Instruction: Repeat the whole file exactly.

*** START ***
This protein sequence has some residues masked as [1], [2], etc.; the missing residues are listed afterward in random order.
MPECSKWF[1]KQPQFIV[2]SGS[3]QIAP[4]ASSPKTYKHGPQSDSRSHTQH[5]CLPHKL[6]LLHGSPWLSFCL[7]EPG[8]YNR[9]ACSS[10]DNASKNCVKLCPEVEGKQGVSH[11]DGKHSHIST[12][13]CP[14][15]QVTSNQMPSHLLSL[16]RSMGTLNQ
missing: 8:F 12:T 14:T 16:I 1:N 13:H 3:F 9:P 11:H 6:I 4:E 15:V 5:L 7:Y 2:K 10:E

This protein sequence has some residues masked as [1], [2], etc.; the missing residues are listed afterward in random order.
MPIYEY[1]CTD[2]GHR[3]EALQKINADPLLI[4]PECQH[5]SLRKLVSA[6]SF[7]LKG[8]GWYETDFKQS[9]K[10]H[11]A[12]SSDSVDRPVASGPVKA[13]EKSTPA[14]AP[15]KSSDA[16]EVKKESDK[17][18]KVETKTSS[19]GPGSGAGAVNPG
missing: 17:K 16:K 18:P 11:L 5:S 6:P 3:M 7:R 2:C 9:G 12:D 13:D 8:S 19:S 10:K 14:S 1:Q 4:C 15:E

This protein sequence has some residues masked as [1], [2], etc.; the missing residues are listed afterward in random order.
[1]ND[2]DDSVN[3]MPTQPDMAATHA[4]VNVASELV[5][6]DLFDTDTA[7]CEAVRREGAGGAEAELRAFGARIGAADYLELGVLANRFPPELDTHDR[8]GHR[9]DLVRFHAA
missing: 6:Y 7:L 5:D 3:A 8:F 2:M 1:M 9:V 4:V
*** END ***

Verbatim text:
This protein sequence has some residues masked as [1], [2], etc.; the missing residues are listed afterward in random order.
MPECSKWF[1]KQPQFIV[2]SGS[3]QIAP[4]ASSPKTYKHGPQSDSRSHTQH[5]CLPHKL[6]LLHGSPWLSFCL[7]EPG[8]YNR[9]ACSS[10]DNASKNCVKLCPEVEGKQGVSH[11]DGKHSHIST[12][13]CP[14][15]QVTSNQMPSHLLSL[16]RSMGTLNQ
missing: 8:F 12:T 14:T 16:I 1:N 13:H 3:F 9:P 11:H 6:I 4:E 15:V 5:L 7:Y 2:K 10:E

This protein sequence has some residues masked as [1], [2], etc.; the missing residues are listed afterward in random order.
MPIYEY[1]CTD[2]GHR[3]EALQKINADPLLI[4]PECQH[5]SLRKLVSA[6]SF[7]LKG[8]GWYETDFKQS[9]K[10]H[11]A[12]SSDSVDRPVASGPVKA[13]EKSTPA[14]AP[15]KSSDA[16]EVKKESDK[17][18]KVETKTSS[19]GPGSGAGAVNPG
missing: 17:K 16:K 18:P 11:L 5:S 6:P 3:M 7:R 2:C 9:G 12:D 13:D 8:S 19:S 10:K 14:S 1:Q 4:C 15:E

This protein sequence has some residues masked as [1], [2], etc.; the missing residues are listed afterward in random order.
[1]ND[2]DDSVN[3]MPTQPDMAATHA[4]VNVASELV[5][6]DLFDTDTA[7]CEAVRREGAGGAEAELRAFGARIGAADYLELGVLANRFPPELDTHDR[8]GHR[9]DLVRFHAA
missing: 6:Y 7:L 5:D 3:A 8:F 2:M 1:M 9:V 4:V